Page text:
Aftermarket Matters: Hiring people is easy — but hiring the right people requires diligence and thorough vetting

Editor’s note: This is part one of a two-part series by Dave Schedin, of CompuTrek Automotive Coaching & Training, who has more than 40 years in the automotive field and has coached shops to higher profitability since 2006.

By Dave Schedin / Aftermarket Matters

Selecting Person And Building Team Business People Relationship Picture Id1140300365It’s reported that most hiring decisions are made within the first four minutes of an interview.

When asking employers what hiring discovery led them to determine their differences between a top performer and a low performer, most of them replied, “nothing” – preferring to leave their hiring decision to “chance” which, unfortunately, leads to that position needing be filled again not long after. I can’t tell you how many times I’ve heard that song and dance.

Filling a position takes a little bit of time and if you plan to succeed and learn what it takes to place a round peg into a round hole so to speak, you’ll discover the win/win.

The positional results formula reveals that in an automotive repair center, by not having a top performer in any one position, it actually costs the company $137,000 in gross profit dollars annually.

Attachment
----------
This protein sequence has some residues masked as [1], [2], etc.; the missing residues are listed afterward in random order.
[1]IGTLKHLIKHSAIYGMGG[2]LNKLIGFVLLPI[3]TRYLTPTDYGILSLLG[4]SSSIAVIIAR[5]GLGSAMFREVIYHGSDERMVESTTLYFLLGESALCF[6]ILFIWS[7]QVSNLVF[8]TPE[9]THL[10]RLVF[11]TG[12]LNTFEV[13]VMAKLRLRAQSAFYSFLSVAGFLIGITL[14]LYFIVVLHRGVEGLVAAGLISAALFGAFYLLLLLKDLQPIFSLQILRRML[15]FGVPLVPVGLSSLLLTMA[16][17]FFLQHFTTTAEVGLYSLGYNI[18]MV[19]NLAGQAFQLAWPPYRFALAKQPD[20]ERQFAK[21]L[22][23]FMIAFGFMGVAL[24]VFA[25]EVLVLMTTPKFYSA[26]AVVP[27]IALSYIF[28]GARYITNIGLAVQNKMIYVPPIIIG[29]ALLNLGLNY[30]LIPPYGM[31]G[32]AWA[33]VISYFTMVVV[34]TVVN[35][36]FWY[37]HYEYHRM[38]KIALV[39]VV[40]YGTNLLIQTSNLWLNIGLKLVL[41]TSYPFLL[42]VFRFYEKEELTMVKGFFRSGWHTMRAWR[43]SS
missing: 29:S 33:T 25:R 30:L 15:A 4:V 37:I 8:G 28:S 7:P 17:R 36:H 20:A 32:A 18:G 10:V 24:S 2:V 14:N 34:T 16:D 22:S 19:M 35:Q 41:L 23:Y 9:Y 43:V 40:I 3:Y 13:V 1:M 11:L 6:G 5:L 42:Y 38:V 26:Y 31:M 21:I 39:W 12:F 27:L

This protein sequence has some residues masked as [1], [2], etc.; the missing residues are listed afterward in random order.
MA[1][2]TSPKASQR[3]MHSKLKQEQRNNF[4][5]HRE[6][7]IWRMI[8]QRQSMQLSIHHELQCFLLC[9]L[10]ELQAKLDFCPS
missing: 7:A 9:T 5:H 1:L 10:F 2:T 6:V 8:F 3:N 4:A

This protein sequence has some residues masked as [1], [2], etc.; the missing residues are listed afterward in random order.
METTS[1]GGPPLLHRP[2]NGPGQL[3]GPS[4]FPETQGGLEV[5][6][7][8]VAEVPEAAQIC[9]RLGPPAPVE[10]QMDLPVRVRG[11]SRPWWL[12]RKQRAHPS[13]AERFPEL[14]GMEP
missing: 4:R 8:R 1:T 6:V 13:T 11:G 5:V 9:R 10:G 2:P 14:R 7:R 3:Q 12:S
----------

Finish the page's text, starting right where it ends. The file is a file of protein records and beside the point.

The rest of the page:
Hire slow, fire fast

Your company’s greatest asset is … people. Your people’s greatest assets are … their thinking, behavioral traits and occupational interests. How they discover and implement solutions and produce results connect them to their level of commitment. When you learn what your candidate’s intangible assets are BEFORE they become your company’s assets, you can save yourself a boatload of headache and expense.

Dave SchedinImplementing a process that assesses the candidate prior to hiring will determine if they are a natural top performer for your position.

— Dave Schedin

Most automotive repair shops are without an HR department to carry the formal load of hiring or onboarding. However, both aspects are important and necessary. Hiring simply means you got someone to work for you, but the candidate may not be fully “onboard” with the job requirements just yet. “Onboarding” is the process of getting new hires adjusted to the social and performance aspects of their new jobs quickly and smoothly. During this process, your new hires learn the attitudes, knowledge, skills, and behaviors required to function effectively. Onboarding activities are an opportunity for employees to settle into their new role and understand how they affect the business — to really get a feel for what type of productivity and behaviors are expected from them. Onboarding is not orientation.



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